SASA organizes workshop to bring students together through dance
Baruch College’s South Asian Student Association partnered with the International Student Organization to hold “Dance Without Borders” on April 11 to demonstrate how dance can connect people across cultures.
At the event organized by SASA, attendees first were able to learn a Spanish-style dance taught by some members of ISO and then had an opportunity to learn an Indian dance led by members of SASA’s executive board.
The room was filled with laughter as students from a range of ethnic backgrounds danced along to the music being played on the screen.
And of course, there was free food: soda, chips and several boxes of pizza.
For the South Asian half of the event, club members demonstrated to the group how to dance Bhangra and showed videos of professional dancers doing it.
“I think [the event] went awesome,” said SASA President Sundeep Kaur. “We did have a pretty good turnout. I think it’s great how energetic it was in there and how many people are so open to learning different dance forms, especially the people that aren’t even dancers, but they want to learn.”
Aysha Eman, the secretary of SASA and one of the organizers of “Dance Without Borders,” said that she thinks the event succeeded at bringing students together.
“This event was so that everyone could see the different variety of dances we have throughout South Asia,” Eman, a freshman, said.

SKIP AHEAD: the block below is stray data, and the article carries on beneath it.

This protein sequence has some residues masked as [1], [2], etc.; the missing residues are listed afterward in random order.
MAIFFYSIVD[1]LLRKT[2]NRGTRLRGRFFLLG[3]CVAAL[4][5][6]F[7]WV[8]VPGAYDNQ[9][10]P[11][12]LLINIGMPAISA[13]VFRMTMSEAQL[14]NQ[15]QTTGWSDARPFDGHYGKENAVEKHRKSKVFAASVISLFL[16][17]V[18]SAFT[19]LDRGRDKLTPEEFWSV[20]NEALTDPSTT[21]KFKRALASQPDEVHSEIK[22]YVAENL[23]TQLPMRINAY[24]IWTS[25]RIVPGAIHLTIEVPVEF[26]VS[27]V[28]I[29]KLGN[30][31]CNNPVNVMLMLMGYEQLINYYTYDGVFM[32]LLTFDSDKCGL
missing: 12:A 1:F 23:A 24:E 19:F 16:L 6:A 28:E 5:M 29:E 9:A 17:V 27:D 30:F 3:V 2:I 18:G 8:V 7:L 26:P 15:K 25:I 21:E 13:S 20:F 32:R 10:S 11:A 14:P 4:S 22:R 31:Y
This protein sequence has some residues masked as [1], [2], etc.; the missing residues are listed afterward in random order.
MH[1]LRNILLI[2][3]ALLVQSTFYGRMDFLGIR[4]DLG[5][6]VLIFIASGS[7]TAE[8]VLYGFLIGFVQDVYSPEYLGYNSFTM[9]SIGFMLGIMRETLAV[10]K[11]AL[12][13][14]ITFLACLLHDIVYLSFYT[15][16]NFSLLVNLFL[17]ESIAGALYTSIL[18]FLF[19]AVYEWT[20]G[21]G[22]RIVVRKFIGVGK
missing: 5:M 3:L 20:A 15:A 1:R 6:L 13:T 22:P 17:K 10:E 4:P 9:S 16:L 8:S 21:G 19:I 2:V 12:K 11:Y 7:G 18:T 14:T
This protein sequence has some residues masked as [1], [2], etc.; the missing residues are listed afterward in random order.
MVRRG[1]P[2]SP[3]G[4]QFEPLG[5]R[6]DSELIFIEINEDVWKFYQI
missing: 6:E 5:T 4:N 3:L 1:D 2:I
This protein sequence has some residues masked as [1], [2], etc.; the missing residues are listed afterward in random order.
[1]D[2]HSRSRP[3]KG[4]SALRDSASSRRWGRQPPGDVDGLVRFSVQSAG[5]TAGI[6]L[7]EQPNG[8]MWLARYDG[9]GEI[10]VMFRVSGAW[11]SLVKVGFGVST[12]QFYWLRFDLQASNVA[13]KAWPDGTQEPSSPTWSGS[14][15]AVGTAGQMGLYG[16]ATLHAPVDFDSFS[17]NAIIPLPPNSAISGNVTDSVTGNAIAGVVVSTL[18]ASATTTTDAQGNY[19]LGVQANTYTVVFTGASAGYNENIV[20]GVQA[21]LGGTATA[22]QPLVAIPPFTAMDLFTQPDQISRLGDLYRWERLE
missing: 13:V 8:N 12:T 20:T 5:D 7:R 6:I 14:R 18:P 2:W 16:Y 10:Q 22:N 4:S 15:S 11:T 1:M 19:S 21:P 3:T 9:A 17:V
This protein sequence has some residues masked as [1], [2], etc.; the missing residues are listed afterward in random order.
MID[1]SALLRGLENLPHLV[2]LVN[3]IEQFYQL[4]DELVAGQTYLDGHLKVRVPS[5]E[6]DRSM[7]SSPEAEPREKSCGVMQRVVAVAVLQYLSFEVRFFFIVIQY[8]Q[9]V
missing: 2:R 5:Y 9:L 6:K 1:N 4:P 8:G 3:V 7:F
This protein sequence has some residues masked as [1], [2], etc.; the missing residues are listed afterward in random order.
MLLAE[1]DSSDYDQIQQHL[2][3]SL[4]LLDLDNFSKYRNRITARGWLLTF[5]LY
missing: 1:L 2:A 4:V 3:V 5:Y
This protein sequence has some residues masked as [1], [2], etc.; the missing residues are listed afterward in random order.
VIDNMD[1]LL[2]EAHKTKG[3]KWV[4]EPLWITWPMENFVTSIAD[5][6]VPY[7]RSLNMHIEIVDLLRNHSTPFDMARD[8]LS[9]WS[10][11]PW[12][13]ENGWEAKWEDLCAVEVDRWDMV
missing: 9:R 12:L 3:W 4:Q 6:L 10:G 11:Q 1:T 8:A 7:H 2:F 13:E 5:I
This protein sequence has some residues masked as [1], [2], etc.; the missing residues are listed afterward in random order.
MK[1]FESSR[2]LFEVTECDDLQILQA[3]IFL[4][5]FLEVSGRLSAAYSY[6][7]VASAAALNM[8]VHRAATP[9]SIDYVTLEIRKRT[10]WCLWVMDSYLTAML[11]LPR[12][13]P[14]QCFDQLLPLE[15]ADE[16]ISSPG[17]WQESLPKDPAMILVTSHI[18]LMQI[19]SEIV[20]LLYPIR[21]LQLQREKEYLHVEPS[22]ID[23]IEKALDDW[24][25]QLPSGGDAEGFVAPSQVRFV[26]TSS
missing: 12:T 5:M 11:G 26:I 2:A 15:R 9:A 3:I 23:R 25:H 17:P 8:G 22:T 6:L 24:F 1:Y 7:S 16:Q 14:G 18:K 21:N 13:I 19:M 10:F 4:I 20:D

“I taught Bhangra and we had a little bit of Bollywood, so it was a little mixture of what all the countries have.”
Students who attended the event said they enjoyed learning about each other’s cultures and dancing together.
“It was fun. They taught us some Bhangra moves, which was really cool, and it was just fun getting everyone together and learning together,” said Shenez Stuart, a sophomore and member of ISO.
“I learned to be more involved in club life and learn from different cultures and, overall, just being open to learning [about] new cultures,” she added.
Other participants said they were happy to learn the dances of their own culture.
“I’m actually Punjabi and I wanted to learn dances about my culture, because I’m not that involved when it comes to the dances of my cultures, so I thought it was a good event to learn these steps,” Yashu Kumar, currently studying finance, said.
“My favorite part was actually the self-satisfaction of actually being able to do the dances.”